The role of bidirectional nucleocytoplasmic transport in apoptosis.
Chan, Kheng Sze.
Date of Issue2011
School of Biological Sciences
Apoptosis or programmed cell death is a tightly controlled process regulated by many signaling pathways; however, the mechanisms and cellular events that decide whether a cell lives or dies remain poorly understood. Here I showed that when a cell is under apoptotic stress, the pro-survival protein Survivin redistributes from the cytoplasm to the nucleus, thus acting as a physiological switch to commit the cell to apoptosis. The nuclear relocalization of Survivin is a result of inefficient assembly of functional RanGTP–CRM1–Survivin export complex due to apoptotic RanGTP gradient collapse. Subsequently, Survivin undergoes ubiquitination, which not only physically prevents its diffusion back to the cytoplasm but also facilitates its degradation. Together, this spatial and functional regulation of Survivin abolishes its cytoprotective effect toward the apoptotic executors and thus commits a cell to apoptosis. My data indicate that the withdrawal of Survivin is a novel and active physiological regulatory mechanism that tilts the survival balance and promotes the progression of apoptosis.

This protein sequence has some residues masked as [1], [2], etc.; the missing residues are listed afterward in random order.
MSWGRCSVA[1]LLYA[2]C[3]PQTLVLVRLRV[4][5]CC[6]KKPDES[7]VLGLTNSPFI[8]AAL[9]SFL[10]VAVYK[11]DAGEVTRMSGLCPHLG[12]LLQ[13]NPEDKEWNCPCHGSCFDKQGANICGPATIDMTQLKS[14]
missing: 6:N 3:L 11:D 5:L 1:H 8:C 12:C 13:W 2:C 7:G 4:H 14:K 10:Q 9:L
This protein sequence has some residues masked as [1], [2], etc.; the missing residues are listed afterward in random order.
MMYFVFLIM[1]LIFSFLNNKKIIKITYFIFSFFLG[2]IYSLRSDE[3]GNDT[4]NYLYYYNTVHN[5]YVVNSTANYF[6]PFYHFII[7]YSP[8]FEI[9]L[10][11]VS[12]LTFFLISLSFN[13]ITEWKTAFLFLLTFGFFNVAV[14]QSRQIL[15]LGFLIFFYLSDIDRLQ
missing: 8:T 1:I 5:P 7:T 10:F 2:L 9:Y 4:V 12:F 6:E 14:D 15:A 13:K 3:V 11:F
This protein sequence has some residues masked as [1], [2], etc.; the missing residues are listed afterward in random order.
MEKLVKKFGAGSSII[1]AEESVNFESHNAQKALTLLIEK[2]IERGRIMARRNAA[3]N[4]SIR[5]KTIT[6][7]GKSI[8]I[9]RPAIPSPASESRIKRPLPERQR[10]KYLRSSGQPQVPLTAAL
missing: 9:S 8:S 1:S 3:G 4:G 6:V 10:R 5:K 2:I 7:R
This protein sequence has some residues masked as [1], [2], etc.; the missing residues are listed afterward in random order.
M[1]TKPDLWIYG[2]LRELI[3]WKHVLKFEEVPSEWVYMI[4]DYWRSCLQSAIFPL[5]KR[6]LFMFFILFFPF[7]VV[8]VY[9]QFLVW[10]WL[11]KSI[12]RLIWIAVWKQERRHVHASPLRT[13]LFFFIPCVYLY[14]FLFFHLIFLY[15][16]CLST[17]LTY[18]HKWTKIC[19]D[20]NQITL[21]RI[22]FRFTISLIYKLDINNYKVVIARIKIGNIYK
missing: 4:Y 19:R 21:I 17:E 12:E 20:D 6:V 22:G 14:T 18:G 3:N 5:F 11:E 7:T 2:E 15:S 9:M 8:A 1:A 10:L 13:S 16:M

DRNTU::Science::Biological sciences::Molecular biology